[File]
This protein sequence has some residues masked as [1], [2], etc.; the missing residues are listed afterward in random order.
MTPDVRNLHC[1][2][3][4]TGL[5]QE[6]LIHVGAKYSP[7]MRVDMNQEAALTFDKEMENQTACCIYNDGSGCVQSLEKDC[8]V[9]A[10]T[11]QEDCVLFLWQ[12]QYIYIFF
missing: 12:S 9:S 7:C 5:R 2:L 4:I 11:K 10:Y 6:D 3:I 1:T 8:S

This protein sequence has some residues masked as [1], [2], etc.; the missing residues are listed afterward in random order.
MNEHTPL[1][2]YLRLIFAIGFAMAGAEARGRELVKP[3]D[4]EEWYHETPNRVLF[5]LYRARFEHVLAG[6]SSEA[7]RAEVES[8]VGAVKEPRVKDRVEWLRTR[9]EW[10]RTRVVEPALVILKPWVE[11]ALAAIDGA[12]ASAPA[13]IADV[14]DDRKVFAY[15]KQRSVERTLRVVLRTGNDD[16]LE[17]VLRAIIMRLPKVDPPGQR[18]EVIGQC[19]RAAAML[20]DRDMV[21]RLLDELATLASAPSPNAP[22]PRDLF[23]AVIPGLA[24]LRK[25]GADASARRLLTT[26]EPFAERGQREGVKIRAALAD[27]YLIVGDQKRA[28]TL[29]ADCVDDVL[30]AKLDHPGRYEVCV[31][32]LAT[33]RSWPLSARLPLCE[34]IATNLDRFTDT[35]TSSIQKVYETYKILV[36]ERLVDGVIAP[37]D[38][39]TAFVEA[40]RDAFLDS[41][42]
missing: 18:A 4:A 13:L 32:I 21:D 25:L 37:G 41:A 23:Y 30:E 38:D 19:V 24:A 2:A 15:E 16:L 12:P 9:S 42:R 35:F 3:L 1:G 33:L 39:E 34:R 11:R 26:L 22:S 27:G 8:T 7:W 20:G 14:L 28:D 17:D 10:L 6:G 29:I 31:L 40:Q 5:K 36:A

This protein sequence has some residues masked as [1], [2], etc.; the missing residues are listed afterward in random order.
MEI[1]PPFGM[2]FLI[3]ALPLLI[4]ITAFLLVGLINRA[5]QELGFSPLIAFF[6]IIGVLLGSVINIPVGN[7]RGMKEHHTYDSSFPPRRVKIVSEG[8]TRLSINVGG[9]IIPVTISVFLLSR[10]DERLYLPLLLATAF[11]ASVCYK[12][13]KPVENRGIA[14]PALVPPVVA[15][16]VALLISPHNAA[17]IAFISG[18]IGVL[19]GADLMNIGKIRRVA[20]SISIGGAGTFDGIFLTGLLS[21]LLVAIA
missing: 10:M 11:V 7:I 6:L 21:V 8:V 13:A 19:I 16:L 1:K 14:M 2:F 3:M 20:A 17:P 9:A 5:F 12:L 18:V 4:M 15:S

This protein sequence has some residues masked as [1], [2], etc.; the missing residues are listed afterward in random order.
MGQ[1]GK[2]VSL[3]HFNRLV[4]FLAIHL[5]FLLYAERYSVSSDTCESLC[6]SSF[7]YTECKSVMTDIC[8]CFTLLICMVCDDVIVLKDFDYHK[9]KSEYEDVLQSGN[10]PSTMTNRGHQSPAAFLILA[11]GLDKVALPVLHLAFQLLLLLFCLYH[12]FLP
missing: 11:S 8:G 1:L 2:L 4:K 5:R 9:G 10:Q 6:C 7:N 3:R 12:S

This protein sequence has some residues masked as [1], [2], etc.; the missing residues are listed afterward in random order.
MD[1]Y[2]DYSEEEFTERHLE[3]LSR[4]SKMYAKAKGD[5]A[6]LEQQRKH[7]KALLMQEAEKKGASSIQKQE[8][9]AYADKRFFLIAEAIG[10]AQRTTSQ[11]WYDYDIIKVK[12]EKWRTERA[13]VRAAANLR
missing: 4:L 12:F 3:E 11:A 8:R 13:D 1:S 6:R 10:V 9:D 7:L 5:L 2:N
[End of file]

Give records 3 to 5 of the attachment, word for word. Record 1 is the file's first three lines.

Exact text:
This protein sequence has some residues masked as [1], [2], etc.; the missing residues are listed afterward in random order.
MEI[1]PPFGM[2]FLI[3]ALPLLI[4]ITAFLLVGLINRA[5]QELGFSPLIAFF[6]IIGVLLGSVINIPVGN[7]RGMKEHHTYDSSFPPRRVKIVSEG[8]TRLSINVGG[9]IIPVTISVFLLSR[10]DERLYLPLLLATAF[11]ASVCYK[12][13]KPVENRGIA[14]PALVPPVVA[15][16]VALLISPHNAA[17]IAFISG[18]IGVL[19]GADLMNIGKIRRVA[20]SISIGGAGTFDGIFLTGLLS[21]LLVAIA
missing: 10:M 11:V 7:I 6:L 21:V 8:V 13:A 19:I 16:L 1:K 14:M 2:F 3:M 20:A 17:P 9:A 5:F 12:L 18:V 4:M 15:S

This protein sequence has some residues masked as [1], [2], etc.; the missing residues are listed afterward in random order.
MGQ[1]GK[2]VSL[3]HFNRLV[4]FLAIHL[5]FLLYAERYSVSSDTCESLC[6]SSF[7]YTECKSVMTDIC[8]CFTLLICMVCDDVIVLKDFDYHK[9]KSEYEDVLQSGN[10]PSTMTNRGHQSPAAFLILA[11]GLDKVALPVLHLAFQLLLLLFCLYH[12]FLP
missing: 11:S 8:G 1:L 2:L 4:K 5:R 9:G 10:Q 6:C 7:N 3:R 12:S

This protein sequence has some residues masked as [1], [2], etc.; the missing residues are listed afterward in random order.
MD[1]Y[2]DYSEEEFTERHLE[3]LSR[4]SKMYAKAKGD[5]A[6]LEQQRKH[7]KALLMQEAEKKGASSIQKQE[8][9]AYADKRFFLIAEAIG[10]AQRTTSQ[11]WYDYDIIKVK[12]EKWRTERA[13]VRAAANLR
missing: 4:L 12:F 3:E 11:A 8:R 13:D 1:S 6:R 10:V 9:D 7:L 5:L 2:N